• Literary Albatrosses: Books I can’t get rid of

    Posted Posted by David Duhr in ABCs of Writing     Comments 24 comments
    Feb
    24

    While writing last week’s post on reading retention I scanned our bookshelves for titles to discuss and spotted some books that I’ve never read but have carted all over creation.

    The Autobiography of Mark Twain, for example, all 4.2 pounds of it, which I have packed four times now and never cracked open. From Florida to a different place in Florida to a different and worse place in Florida to Austin to New York, this giant book has come with me, spiking my moving costs (it almost needs its own box) and then collecting literary dust until I move again.

    I always manage to convince myself that, someday, I’ll read it. But when I finish a book and scan my shelves for the next, my eyes skip past this Twain monster every single time. It’s to the point where I am about 97.5 percent certain I’ll never read this book.

    But when it becomes time to pack up and move, I become more than 97.5 percent certain that I will.

    Do you do this too? What is it?

     

    NYRD

    All of these books that keep coming with me, none of them are rare in any way. I can check out any one of them from the library any time I want to. And neither do they hold sentimental value; again, haven’t read ’em, and there’s nothing special about the circumstances under which they came to be in my possession.

    I should note that I’m not a book hoarder. I buy plenty of books, but after I read them — or once I realize I won’t ever read them — I give them away, unless I’m certain I’ll want to reread them. Besides these books I’ve never read, there are about fifteen, maybe even fewer, books I’ve read that move with me from apartment to apartment.

    One commonality of these unread books is that they’re all a little more highbrow than what I typically read. Or at least they’re more intense, commitment-wise. Like the 800-page Twain book. Or the nearly-as-large Best American compilation of short stories that I’ve never actually sat down with, though it’s been in my life for more than a decade. Or the big stack of NYRB Classics, mostly novels in translation, from when I belonged, years ago, to the NYRB Classics book club and opened not a single entry.

    Maybe these books represent how I’d like to see myself, or be seen, as a reader. Dedicated, I suppose. Willing to put in the time it takes to read an 800-page autobiography from a writer I mildly admire; eager to sit and read through 100 short stories, or the latest 19th century, 417-page novel from Bulgaria.

    Or maybe I just like how these books look on my shelf; i.e., my imagined perceptions, of me, from the people who see them.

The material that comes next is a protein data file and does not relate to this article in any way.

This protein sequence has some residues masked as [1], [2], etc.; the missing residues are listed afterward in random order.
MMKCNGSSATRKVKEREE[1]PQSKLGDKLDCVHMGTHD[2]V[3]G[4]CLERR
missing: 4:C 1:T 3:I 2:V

I’d explore this theory more, but… I really don’t want to.

    Instead, I’ll close by nothing that the Mark Twain book is the first of three volumes totaling more than 2,000 pages. If I were to read the first and buy the other two, we could never move again.

     

    Your Turn

    Do you own books you’ve never read but continue to move with you from house to house or apartment to apartment? What are some of them, and what do they represent to you?

    And let’s come up with a name for this peccadillo. Something better than my original idea, which was “hopeless readmantic.” Humiliating.

    Our favorite answer wins a book. Something you can take with you anywhere you go.

    Answers go in the comments below.

    (Don’t subscribe to notifications; they’re still not working. Just check back for replies.)

     

    WriteByNight co-founder David Duhr is copy editor and fiction editor at the Texas Observer and has written about books for the Dallas Morning News, Electric Literature, Publishing Perspectives, and others.

    WriteByNight is a writers’ service dedicated to helping you achieve your creative potential and literary goals. We work with writers of all experience levels working in all genres, nationwide and worldwide. If you have a writing project that you’d like a little help with, take a look at our book coachingprivate instruction and writer’s block counseling services. Join our mailing list and get a FREE writer’s diagnostic, “Common problems and SOLUTIONS for the struggling writer.”

     

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    Walt MahanyLoren SteinDavid DuhrLisa Marie MichenerBarbara A Mealer Recent comment authors
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    E
    Guest
    E

    How about “libera non grata?” Or, if you hate Latin, “brick” will work. You gather enough of ’em, you have a wall. Or, “wishbooks,” because you wish you didn’t spend the time wondering if you’d ever get to it. Wait, how about “wishbricks?”

    david lemke
    Guest
    david lemke

    Years ago I had about 2000 books. Then I moved! I had to reduce. Some friends got some. The library got 500. Now I don’t have an albatross. No I have an invasion fleet of them, about 3000!. If I ever have to downsize or move to assisted live or some other awful situation, all my friends who have in the past have suffered the misfortune of helping me move, will run screaming:) I’d post scary pictures of my office/library if I could.

    David Duhr
    Guest

    Send me those scary pictures and I’ll drop ’em in the post.

    Where/how do you get so many books? Half Price?

    And do you keep up with them, or do you buy stacks of books at a time and don’t read them as they come in?

    Jerry Schwartz
    Guest
    Jerry Schwartz

    Mine tend to be souvenirs. I have a reference book my mother used when she was doing engineering; a copy of “Marjorie Morningstar” that my great-aunt lovingly protected with a book cover made of wrapping paper (I never intend to read that); some prayer books, printed in the 1860s, that must have belonged to my great-grandfather; early computer manuals; and stuff like that. None of my heirs would be interested in any of them. I, too, had to do some serious winnowing when I moved. My old place had a finished basement that was lined, floor to ceiling, with bookshelves… Read more »